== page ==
This article summarizes key points from each report, with links to the originals. It is not a pretty picture.
Corruption Perceptions Index by Transparency International (TI)Timor-Leste scored 30 out of 100 this year, ranking 119th out of 177 countries. This is a little worse than last year, when our score of 33 earned us a rank of 113th out of 176. TI uses “a combination of surveys and assessments of corruption, collected by a variety of reputable institutions” to develop its index, although Timor-Leste’s score is calculated from only three sources. For more information and graphics, see Transparency International’s website.
Timor-Leste Scorecard from the Millennium Challenge Corporation (MCC)new scorecard, Timor-Leste passed the same indicators as last year. We improved (+) on nine indicators (most of which we already pass), dropped (-) on six, and were unchanged on three, as follows:
- Fiscal Policy
- Freedom of Information (+)
- Political Rights (+)
- Natural Resource Protection (+)
- Health Expenditure (-)
- Civil Liberties (+)
- Inflation (+) Failed
- Trade Policy (-)
- Regulatory Quality (+)
- Control of Corruption (+)
- Access to credit (-)
- Land rights and access
- Child health (+)
- Immunization Rates (+)
- Business Start-Up (-)
- Government Effectiveness (-)
- Rule of Law (-)
Every year, Doing Business rates every country on how easy it is for businesses to operate, such as taxes, business registration, contract enforcement, bankruptcy procedures, construction permits, registering property, credit, protection for investors and other regulatory issues.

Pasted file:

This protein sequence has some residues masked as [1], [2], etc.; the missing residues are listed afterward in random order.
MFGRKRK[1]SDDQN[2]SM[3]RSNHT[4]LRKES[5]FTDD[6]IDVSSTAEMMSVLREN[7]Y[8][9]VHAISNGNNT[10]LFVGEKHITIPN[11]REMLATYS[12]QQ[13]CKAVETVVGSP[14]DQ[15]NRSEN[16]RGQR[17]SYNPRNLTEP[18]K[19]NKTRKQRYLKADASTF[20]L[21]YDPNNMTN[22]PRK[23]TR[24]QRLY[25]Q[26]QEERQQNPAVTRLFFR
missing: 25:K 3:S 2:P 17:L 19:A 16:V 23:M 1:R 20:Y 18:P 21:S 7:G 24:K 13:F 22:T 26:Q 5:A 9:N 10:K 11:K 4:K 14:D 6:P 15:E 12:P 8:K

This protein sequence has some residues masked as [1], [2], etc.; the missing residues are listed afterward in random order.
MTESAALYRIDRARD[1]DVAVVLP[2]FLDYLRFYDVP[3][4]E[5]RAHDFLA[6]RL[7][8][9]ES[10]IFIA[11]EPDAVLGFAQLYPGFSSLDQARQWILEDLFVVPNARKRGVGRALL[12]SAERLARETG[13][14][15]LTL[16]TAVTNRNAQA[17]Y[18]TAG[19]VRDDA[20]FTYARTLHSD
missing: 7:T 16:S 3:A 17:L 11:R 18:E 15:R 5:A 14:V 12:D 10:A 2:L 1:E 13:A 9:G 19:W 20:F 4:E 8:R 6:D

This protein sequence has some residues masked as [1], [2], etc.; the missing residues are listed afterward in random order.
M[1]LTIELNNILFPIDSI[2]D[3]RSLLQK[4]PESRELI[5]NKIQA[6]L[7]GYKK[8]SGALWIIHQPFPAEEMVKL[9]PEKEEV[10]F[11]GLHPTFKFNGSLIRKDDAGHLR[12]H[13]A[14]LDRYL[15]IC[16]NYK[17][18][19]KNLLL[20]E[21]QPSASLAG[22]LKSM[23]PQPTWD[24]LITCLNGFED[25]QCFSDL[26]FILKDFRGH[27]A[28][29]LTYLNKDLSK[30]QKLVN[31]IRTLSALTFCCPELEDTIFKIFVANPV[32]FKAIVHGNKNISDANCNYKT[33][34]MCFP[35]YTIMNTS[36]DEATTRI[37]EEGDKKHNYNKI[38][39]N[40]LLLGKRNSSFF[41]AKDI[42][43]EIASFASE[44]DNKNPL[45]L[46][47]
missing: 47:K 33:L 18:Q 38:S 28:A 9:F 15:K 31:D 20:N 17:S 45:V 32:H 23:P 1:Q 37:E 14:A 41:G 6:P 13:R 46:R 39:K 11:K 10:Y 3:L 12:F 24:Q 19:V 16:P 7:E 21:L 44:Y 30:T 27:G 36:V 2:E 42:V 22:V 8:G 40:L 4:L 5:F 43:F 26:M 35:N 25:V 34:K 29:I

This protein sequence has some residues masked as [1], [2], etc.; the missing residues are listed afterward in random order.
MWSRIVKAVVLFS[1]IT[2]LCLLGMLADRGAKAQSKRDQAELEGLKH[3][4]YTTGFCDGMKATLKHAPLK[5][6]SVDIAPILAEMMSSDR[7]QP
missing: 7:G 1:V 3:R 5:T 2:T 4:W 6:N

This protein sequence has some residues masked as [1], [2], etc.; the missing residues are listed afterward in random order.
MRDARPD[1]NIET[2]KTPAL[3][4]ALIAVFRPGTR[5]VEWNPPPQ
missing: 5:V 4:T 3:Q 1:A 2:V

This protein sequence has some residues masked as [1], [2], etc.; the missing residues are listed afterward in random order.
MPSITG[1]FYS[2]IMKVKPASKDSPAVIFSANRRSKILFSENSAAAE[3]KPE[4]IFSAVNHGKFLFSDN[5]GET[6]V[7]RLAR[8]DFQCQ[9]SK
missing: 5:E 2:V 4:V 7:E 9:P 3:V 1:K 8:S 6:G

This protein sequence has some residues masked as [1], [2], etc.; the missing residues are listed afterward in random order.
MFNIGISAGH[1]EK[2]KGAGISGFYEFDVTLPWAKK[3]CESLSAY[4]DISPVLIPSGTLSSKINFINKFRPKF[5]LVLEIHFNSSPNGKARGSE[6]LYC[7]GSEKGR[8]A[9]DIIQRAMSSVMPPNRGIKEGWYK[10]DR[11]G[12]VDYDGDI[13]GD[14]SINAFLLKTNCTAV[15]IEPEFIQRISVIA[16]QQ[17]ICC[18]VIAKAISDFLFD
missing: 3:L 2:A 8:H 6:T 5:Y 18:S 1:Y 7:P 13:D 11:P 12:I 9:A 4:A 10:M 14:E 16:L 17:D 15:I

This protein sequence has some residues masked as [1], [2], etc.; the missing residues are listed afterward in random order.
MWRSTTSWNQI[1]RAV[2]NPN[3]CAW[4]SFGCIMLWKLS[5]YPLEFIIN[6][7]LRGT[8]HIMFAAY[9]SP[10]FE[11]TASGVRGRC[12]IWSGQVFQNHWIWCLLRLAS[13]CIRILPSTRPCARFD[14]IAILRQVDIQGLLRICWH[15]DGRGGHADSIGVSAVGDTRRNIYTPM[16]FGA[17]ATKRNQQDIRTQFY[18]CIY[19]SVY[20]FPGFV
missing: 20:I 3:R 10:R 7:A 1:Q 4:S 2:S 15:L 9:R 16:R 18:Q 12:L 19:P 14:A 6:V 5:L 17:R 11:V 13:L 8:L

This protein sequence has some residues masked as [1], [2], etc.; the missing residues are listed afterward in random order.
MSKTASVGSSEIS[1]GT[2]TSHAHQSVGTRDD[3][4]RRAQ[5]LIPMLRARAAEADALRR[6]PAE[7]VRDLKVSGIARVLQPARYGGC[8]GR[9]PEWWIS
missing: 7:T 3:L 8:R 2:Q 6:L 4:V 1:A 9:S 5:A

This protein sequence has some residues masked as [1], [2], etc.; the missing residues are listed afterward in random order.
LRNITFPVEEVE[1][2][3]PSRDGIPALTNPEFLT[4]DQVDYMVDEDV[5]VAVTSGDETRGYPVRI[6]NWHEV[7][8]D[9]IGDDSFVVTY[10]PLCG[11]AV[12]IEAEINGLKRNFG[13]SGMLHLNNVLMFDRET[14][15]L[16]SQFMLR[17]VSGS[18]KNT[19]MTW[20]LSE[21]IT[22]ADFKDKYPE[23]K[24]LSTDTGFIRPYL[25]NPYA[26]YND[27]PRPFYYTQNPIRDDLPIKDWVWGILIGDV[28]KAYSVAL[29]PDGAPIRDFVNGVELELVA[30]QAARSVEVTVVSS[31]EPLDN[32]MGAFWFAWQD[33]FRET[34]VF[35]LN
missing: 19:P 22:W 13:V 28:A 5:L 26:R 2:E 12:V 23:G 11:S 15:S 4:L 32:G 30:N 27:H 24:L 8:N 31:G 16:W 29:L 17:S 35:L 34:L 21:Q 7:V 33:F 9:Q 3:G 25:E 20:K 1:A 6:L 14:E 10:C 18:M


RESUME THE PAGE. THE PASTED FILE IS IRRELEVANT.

The IMF sends an assessment team to almost every country almost every year. About a week ago, they released their detailed report from an assessment conducted last June, which had been summarized in an October press release. In addition to describing IMF and Government views about macroeconomic and budget issues, the report includes a Debt Sustainability Analysis, Statistical summary, and updates. The IMF raised many points – La’o Hamutuk agrees with some but not with the ones in orange:
- As “one of the most natural resource dependent countries in the world with large developmental needs,” Timor-Leste needs to diversify its economy to generate jobs and reduce poverty, while preventing “rent-seeking behavior.” The “many uncertainties” about future oil revenues after Bayu-Undan production ends in 2024 make diversification crucial. [After the IMF report was written, Bayu-Undan projections were sharply downgraded; production will now end in 2020.]
- Growth in the productive, labor-intensive sectors of the economy, such as agriculture and manufacturing has been weak, with government spending leading to high imports and inflation. Medium-term growth should be led by the private sector, which must move away from government projects to agriculture, manufacturing and private services.
- Public spending should be limited to sustainable levels, targeted on projects with high socio-economic returns. The ‘Yellow Road’ scenario presented by the Ministry of Finance should be followed, to achieve “substantial moderation” in “high levels of government spending.” [When the IMF team visited in June, they were told the state would only spend $1.2 billion in 2014 and $1.3b/year in the medium term, but the 2014 budget proposed to Parliament in October will spend $1.5b, so many of the IMF’s projections are already inaccurate.]
- Petroleum Fund withdrawals should not exceed ESI.
- The currency should remain the US dollar for the medium term.
- Borrowing should be coordinated with Petroleum Fund balance, but the Fund should not be used as collateral for debt.
- Hidden debts, such as those which could be incurred by TimorGAP, should be avoided. Public-Private Partnerships (PPPs) and Special Economic Zones should be approached with caution.
- Management systems in the Government and Central Bank should be strengthened, as should statistical data collection and knowledge transfer to reduce dependence on foreign staff.
- The budget gap should be filled by concessional borrowing.
- Minimum wages should be lowered to be in line with ASEAN.